Why the Denver metal scene should be proud of last night's Meshuggah and BTBAM show
It may not be unusual for a metal show to push the Ogden Theatre to full capacity, but any promoter is facing an uphill task in selling a Monday-night show. Still, Denver metal fans rallied together for Meshuggah and Between the Buried and Me with no concern for work, bedtimes or curfews. How did this show become so immensely successful on such a notoriously hard-to-sell night?
Meshuggah and BTBAM are both bands who carry the loyalty from people outside of the metal scene. The former is considered the forefather of the djent movement, closely tied to progressive metal, which has enjoyed recent popularity thanks to bands like BTBAM. Any random sample of ten fans last night would have included three or four non-metal veterans; people who may not enjoy screaming in music but make an exception for BTBAM's harmonies and eclectic change-ups (one song briefly delved into some form of bluegrass) or Meshuggah's polyrhythmic chugging.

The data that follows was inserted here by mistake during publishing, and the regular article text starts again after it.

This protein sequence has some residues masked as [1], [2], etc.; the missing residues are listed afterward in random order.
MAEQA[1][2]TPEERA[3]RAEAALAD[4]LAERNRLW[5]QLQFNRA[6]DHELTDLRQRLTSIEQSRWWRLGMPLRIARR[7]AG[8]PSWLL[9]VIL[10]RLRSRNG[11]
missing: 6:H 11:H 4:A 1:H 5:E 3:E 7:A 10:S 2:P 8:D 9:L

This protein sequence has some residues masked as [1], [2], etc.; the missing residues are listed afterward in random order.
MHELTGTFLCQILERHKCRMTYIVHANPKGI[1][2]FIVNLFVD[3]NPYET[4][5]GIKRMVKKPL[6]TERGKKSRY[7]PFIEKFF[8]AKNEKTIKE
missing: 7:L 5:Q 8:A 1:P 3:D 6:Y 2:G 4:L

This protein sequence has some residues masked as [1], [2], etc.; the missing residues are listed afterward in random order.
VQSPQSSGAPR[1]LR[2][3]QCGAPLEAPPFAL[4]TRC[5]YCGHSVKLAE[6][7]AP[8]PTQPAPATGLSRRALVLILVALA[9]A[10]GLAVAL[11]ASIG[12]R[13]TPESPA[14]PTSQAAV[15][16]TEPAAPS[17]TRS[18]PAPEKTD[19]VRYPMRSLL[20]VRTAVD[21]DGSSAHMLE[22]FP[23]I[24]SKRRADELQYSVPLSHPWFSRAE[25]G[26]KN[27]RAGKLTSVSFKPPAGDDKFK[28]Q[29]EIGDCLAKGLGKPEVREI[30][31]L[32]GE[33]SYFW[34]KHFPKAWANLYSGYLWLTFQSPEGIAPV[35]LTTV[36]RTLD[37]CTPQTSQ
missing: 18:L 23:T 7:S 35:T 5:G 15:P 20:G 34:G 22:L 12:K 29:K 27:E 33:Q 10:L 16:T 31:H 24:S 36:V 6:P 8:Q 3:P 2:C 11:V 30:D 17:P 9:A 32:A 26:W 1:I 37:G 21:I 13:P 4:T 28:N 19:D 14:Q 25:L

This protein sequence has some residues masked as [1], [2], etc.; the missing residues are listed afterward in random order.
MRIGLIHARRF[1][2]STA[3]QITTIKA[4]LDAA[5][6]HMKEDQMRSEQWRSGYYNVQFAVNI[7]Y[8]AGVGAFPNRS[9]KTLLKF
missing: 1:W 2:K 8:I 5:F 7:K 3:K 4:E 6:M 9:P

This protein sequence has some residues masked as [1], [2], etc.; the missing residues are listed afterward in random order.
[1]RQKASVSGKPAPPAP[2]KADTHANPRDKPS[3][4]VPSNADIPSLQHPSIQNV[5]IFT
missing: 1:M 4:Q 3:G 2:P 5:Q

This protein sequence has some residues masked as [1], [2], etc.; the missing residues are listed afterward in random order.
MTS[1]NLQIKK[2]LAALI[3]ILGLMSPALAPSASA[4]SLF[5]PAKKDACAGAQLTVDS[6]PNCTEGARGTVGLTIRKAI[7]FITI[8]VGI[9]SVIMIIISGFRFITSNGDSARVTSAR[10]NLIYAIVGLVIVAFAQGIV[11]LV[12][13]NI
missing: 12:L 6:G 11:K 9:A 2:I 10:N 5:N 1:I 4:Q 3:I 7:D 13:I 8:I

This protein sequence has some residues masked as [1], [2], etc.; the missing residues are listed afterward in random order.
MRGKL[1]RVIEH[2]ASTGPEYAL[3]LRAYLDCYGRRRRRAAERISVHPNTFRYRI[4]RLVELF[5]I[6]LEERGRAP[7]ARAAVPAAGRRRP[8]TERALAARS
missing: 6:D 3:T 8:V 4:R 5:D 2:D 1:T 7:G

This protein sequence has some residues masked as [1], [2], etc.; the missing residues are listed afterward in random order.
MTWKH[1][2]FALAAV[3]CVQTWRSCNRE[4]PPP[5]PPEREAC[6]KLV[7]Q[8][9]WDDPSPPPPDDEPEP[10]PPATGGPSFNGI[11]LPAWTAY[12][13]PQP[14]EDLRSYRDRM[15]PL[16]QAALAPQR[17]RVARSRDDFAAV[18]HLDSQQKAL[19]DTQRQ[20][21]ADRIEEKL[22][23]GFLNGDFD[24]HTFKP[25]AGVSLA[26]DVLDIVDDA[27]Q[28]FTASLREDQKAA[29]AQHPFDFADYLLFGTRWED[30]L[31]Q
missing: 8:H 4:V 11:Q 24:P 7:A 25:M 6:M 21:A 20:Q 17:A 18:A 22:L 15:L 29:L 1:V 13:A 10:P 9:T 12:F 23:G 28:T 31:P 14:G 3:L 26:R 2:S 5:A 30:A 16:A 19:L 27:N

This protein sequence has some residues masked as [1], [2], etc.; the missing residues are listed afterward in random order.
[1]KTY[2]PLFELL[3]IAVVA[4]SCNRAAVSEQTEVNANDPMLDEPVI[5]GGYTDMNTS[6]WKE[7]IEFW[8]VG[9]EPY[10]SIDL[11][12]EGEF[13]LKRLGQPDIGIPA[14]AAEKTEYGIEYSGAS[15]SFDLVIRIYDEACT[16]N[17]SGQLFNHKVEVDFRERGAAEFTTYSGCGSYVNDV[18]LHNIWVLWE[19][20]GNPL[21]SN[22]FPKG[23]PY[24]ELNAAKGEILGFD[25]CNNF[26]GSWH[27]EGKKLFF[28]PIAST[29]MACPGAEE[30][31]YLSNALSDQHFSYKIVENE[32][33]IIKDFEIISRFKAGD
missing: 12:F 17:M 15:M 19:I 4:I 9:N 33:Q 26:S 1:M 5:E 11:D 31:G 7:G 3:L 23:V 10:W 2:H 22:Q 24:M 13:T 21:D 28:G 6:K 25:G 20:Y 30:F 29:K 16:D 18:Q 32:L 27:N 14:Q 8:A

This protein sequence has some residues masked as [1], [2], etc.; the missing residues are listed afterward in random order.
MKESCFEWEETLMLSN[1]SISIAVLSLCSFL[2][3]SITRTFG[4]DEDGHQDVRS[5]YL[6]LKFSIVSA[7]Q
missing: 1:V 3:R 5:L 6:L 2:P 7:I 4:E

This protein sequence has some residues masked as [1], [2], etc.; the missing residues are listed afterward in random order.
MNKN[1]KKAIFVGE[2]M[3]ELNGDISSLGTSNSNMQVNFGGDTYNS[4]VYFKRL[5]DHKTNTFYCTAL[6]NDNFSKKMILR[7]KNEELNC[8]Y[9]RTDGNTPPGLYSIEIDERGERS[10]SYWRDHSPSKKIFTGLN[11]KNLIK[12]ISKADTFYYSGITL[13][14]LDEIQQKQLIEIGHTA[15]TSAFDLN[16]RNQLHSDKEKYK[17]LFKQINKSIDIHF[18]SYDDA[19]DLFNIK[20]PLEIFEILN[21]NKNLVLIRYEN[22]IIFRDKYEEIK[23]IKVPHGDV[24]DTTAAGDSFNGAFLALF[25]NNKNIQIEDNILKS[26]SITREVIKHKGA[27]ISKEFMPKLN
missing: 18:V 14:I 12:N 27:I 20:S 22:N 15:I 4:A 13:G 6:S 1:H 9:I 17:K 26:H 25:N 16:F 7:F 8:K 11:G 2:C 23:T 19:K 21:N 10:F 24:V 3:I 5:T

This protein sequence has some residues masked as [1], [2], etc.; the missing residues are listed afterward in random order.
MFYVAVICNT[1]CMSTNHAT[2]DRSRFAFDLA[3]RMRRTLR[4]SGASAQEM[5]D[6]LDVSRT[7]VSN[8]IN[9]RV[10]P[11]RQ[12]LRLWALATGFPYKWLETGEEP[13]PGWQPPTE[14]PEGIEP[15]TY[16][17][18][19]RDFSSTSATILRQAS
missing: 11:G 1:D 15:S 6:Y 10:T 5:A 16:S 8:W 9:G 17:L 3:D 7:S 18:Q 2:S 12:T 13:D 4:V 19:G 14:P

It also helped that Monday's show included only the two bands listed on the bill, so there was no confusion about the times of doors, show, and when the large-font, bold-type bands would play. Doors were at 7 p.m., BTBAM played at 8 p.m., then Meshuggah had almost an hour and a half to destroy the Ogden. It was as straightforward as anyone can expect from a metal show.
This tour represents Meshuggah's 25th year as a band, while BTBAM has sold out both Summit Music Hall and the Ogden in previous Denver stops. It also features two bands that could potentially headline. At least 1,500 Denver metal heads will pass along tales about this lineup to future generations, and it all happened on a Monday night.